Why the word Complexity? Why not "Motivation?"

Martin Beebee asked: I wonder if people struggle with the concept of Complexity here because of the word itself. "Complexity," to me, implies something (or someone) with multiple or even contradictory levels. It makes them interesting and believable, but it doesn't necessarily provide any information regarding their Desire. "Motivation" seems a more appropriate term in this context -- the exercise machine developer is motivated by what happened to his mother -- but it's not that complex.

In Breaking Bad, Walter White was complex because he was a trusted member of the community (teacher) and a loving father, yet he was making and dealing meth. But he was motivated to do so because his health insurance wouldn't cover his treatment or provide for his family.

I think if you replace the word "complexity" with "motivation," the concepts you're trying to explain would become a lot more clear and self-evident. Indeed, "motivation" springs a lot more easily from Simon Sinek's idea of leading with "why" than does "complexity."

Great idea Martin, "motivation" is a great place to look and also think about Complexity. It's wonderful if that term helps you better remember and grasp the meaning of Complexity, and I hope your sharing it might also help others in the community too.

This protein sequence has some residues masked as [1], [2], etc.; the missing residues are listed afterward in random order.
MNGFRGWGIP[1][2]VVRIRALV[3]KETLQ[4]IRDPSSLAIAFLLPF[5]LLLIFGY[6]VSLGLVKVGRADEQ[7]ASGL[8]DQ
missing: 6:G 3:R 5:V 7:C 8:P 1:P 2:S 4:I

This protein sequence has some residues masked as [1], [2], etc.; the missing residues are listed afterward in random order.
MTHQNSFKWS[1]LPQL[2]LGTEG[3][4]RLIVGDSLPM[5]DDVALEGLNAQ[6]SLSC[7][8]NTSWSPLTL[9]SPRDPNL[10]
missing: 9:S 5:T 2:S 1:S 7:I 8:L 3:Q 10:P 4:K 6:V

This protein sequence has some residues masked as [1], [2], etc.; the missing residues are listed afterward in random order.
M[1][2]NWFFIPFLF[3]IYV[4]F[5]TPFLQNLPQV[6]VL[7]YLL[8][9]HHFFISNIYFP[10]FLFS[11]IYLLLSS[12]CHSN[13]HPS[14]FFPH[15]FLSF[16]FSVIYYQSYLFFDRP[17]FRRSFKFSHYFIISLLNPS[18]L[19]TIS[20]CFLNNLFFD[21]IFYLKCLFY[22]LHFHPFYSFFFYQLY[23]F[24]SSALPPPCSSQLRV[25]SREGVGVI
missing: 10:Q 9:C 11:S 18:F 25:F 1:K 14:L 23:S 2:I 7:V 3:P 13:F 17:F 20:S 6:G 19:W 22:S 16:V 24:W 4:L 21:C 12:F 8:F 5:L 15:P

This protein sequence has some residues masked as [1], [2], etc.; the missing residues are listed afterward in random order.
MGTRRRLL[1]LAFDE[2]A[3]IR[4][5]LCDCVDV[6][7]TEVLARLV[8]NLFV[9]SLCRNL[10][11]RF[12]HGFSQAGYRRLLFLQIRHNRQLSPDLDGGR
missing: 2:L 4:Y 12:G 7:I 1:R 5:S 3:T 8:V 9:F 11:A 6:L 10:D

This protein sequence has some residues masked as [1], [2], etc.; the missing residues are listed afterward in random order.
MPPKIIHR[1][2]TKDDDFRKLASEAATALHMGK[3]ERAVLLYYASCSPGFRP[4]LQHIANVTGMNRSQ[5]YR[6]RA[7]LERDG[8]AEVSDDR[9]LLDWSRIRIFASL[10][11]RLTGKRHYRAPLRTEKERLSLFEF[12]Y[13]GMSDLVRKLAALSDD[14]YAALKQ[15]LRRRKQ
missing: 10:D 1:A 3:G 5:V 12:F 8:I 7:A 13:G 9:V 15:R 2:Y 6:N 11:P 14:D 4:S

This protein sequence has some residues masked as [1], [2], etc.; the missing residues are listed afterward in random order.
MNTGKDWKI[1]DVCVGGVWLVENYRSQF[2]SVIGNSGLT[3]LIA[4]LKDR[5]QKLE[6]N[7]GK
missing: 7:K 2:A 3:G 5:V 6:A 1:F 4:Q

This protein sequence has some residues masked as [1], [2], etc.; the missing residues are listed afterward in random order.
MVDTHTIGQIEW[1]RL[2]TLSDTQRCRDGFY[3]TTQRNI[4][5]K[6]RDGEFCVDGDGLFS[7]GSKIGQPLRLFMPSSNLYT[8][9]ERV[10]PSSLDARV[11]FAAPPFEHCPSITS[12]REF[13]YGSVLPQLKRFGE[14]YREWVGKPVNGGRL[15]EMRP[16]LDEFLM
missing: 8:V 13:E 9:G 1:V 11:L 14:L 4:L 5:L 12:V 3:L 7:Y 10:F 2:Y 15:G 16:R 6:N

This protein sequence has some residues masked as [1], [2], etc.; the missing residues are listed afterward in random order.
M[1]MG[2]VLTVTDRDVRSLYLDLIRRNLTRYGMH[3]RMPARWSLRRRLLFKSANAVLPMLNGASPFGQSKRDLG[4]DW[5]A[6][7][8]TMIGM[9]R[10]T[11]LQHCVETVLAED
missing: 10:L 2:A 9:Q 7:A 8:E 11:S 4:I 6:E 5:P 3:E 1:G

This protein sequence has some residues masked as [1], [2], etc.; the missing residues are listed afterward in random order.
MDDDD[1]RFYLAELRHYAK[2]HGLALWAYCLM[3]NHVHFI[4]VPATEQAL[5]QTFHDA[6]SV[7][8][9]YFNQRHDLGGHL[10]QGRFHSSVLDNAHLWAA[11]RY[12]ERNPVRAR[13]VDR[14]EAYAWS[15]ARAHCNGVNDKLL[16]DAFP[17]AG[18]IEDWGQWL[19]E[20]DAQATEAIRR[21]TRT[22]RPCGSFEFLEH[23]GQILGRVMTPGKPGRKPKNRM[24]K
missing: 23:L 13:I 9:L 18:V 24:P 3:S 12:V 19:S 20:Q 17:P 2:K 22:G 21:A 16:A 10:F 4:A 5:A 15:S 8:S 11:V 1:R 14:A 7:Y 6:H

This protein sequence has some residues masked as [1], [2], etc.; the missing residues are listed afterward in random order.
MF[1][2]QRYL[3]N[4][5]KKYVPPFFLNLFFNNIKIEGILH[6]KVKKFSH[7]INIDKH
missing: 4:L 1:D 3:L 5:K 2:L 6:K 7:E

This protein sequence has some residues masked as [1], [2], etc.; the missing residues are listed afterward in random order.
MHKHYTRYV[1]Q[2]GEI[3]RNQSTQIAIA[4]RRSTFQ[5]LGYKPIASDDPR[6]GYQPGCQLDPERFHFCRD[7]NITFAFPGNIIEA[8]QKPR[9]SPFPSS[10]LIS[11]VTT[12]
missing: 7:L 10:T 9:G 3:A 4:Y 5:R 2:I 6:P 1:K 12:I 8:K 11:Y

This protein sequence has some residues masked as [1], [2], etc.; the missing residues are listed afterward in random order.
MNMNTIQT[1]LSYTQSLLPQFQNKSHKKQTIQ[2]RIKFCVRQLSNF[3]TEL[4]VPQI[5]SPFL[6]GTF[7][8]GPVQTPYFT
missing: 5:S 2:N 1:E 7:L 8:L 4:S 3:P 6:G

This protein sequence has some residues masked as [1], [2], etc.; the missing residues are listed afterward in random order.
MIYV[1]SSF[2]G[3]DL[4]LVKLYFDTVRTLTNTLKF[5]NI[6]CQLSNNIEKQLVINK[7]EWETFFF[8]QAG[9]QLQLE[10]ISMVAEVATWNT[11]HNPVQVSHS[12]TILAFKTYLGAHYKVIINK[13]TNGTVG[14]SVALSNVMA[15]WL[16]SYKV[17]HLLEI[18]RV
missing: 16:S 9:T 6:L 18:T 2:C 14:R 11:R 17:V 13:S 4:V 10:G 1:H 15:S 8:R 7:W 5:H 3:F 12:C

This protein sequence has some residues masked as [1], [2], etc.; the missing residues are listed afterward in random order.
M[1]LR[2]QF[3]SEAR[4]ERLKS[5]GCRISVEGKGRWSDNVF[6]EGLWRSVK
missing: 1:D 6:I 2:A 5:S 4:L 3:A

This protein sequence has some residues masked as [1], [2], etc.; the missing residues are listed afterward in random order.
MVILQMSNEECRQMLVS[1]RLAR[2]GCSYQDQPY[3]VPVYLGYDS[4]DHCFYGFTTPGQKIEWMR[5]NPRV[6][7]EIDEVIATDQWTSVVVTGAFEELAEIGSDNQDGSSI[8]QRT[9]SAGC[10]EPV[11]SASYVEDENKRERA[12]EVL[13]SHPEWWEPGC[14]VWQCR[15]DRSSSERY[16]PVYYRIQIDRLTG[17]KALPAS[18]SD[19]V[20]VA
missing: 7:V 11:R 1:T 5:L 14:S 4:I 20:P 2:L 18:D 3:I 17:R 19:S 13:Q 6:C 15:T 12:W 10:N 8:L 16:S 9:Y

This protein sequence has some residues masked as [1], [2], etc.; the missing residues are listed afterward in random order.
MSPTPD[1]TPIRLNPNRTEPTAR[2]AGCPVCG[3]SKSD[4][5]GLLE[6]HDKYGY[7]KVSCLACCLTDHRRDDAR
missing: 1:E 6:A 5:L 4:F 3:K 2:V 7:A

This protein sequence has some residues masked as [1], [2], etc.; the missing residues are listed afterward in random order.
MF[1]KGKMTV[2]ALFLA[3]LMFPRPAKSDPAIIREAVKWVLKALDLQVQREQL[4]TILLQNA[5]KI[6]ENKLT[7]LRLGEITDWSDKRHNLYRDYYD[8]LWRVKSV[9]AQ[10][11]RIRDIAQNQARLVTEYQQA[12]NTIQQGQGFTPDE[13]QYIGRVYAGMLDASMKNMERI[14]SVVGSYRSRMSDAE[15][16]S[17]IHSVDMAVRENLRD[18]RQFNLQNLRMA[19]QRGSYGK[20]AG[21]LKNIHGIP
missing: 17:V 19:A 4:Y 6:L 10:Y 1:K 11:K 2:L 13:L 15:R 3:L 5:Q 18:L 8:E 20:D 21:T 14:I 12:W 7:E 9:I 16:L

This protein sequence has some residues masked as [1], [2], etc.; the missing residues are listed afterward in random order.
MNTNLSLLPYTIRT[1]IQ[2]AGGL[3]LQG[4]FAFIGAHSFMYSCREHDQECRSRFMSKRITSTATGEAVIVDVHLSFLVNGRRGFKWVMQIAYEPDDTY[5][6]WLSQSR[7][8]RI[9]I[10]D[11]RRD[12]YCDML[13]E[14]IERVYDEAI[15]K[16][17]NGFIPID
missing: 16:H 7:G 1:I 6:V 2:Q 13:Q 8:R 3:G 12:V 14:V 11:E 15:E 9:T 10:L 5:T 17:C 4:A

In case you're wondering though, I'll also share our thoughts as to why we chose the actual term "Complexity" here.

Complexity is about looking deeper—depth. There needs to be a depth to the desire if we wish to sustain the audience. We need to give our characters dimension. They can't be simple or flat. The WHY behind the desire then is the strongest and most critical place to start.

And we can apply this to your example with Walter White in Breaking Bad as well. He's more than a just a meth-dealer who wants to make money. He's more complex and has more depth than what it looks like at face value. He's also a loving father who wants to provide for his family. He also is facing a serious illness and is confronting his own mortality and what he's done during his life.